Centre College was recently recognized on the ScholarMatcher’s 2018 College Honor Roll, which analyzes college data to determine which institutions offer opportunities for low-income and first-generation students.
Since 2015, ScholarMatch has analyzed 1,400 U.S. colleges and universities using public data. Their analysis includes metrics that are specifically relevant for students from households earning less than $50,000, such as loan default rates and average debt load at graduation for this income bracket. The list selects institutions that are offering robust student support and achieving excellent outcomes.
“It is an honor to be recognized by ScholarMatch, an organization that has an excellent reputation among community-based organizations,” said Sarah Scott, director of the Grissom Scholars Program and coordinator of Centre Scholarship Programs. “In the landscape where there is often negative news on college graduation rates and success, it is particularly thrilling to be recognized as a place where first-generation students thrive.”
According to Scott, Centre’s first-generation students have an 85 percent average four-year graduation rate, which is higher than continuous-generation students.
“First-generation students are thriving at Centre,” she added. “It has been remarkable that we have grown from nine to 19 percent first-generation students on campus in just five years. We are very fortunate to have the Grissom Scholars Program, a tribute to the College’s commitment to and respect for first-generation students.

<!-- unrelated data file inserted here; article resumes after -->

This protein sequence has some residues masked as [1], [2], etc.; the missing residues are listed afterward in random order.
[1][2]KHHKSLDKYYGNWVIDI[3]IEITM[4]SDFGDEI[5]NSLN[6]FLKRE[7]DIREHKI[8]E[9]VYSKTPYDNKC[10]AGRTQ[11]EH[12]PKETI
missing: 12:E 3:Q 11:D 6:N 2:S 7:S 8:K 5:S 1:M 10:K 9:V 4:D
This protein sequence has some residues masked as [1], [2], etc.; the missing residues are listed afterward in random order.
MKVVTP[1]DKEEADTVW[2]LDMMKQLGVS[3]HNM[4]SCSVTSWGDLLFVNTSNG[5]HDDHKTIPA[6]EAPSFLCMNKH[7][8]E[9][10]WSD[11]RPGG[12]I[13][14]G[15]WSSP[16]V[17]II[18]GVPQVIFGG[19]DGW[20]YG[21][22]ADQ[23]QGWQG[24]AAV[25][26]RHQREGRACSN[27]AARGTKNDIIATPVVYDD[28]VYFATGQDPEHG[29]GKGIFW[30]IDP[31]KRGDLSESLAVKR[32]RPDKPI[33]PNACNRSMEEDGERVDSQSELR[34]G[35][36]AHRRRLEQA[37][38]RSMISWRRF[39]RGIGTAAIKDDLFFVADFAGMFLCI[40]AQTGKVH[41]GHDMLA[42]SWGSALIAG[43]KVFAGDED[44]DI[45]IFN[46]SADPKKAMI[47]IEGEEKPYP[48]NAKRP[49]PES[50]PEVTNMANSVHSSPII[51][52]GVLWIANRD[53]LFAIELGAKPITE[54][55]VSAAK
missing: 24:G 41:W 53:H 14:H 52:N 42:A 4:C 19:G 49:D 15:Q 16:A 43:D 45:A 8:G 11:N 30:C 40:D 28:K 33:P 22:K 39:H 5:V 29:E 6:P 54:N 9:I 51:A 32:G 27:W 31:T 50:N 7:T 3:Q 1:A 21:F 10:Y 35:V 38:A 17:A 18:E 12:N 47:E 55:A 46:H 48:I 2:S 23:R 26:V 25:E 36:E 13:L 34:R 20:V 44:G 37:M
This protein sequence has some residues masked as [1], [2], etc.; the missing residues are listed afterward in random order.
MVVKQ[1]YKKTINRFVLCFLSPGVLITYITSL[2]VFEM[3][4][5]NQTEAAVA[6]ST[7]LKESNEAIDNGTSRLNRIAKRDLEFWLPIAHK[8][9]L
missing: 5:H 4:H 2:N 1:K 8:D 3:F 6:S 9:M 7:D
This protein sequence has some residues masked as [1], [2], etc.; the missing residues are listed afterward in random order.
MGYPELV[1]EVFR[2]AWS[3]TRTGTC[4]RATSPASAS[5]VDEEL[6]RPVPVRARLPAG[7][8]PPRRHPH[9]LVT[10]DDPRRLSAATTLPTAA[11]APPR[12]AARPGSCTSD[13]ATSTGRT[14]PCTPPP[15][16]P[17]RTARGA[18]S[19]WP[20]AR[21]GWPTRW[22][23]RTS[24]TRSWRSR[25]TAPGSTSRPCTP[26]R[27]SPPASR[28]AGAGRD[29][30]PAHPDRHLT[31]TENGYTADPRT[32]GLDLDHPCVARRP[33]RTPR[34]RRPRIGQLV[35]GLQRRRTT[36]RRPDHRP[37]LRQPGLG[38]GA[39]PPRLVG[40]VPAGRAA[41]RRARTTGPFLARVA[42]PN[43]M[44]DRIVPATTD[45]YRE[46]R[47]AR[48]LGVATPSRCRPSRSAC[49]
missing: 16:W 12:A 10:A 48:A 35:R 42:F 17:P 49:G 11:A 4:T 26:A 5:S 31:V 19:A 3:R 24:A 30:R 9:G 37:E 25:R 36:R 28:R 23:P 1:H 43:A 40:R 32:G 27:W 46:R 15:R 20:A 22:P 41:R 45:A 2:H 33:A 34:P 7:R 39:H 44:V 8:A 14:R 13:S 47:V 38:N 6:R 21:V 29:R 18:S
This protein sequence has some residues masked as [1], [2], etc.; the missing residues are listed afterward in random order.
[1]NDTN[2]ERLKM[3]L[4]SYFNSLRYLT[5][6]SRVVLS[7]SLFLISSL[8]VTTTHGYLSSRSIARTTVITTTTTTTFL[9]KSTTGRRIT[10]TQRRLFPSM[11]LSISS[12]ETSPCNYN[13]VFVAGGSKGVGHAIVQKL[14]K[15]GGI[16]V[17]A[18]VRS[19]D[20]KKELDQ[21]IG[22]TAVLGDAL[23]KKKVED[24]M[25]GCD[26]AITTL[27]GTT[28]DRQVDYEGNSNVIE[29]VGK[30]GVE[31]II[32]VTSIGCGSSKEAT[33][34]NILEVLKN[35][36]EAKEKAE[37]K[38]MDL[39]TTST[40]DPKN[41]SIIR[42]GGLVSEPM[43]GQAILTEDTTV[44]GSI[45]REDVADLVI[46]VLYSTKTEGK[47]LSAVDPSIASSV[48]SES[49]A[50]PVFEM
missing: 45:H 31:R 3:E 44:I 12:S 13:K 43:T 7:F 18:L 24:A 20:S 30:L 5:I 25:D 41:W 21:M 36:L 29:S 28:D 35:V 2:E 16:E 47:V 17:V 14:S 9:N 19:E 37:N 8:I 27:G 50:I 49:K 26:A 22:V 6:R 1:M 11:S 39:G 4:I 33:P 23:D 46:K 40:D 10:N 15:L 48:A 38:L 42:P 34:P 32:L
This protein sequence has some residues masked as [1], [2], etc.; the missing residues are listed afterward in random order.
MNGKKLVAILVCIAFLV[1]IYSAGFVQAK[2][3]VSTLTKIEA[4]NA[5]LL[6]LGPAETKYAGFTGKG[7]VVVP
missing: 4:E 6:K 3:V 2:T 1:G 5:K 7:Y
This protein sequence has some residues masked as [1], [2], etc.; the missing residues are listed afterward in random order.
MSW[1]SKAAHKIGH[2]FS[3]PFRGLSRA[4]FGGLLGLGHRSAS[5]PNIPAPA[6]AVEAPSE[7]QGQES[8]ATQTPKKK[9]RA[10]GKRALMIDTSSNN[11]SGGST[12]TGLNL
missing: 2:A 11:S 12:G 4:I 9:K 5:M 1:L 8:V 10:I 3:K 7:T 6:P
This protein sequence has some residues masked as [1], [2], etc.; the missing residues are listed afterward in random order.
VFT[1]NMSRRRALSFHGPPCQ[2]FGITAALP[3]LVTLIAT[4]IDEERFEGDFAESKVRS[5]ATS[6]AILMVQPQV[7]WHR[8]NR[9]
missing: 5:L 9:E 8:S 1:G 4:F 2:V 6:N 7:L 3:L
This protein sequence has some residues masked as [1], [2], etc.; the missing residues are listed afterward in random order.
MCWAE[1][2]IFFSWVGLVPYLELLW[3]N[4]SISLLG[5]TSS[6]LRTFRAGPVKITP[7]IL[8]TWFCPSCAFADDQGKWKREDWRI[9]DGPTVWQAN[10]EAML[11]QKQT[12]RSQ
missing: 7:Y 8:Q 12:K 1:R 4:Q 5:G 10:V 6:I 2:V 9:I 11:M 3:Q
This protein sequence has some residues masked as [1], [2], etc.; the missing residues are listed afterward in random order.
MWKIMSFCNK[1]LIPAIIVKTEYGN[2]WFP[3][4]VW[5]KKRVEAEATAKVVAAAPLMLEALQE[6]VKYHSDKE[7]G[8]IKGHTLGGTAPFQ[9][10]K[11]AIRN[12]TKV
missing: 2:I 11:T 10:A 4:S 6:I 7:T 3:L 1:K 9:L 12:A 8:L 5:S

“We have lots of opportunities for first-generation students from the Centre Compass Leadership Program to CentreFirsts, a student club celebrating and supporting first-generation students,” Scott said. “More than 50 first-generation faculty and staff have volunteered to help first-generation students who have questions or needs on campus.”
Nearly 90 percent of all Centre students qualify for some sort of need-based student financial aid, one of those being the Pell Grant.
Patrick Noltemeyer, chief planning officer and special assistant to the president, said that from Fall 2010 to Fall 2017, the number of Pell Grant recipients in the first-year class has increased from 58/356 to 70/401.
“Our Pell graduation rate is very similar to our overall graduation rate and was higher in two of the last four years,” he added. “We have a lot of success retaining all students, and Pell recipients in particular. Pell retention rates have been above the overall retention rate in six of the last seven years.
by Kerry Steinhofer
November 16, 2018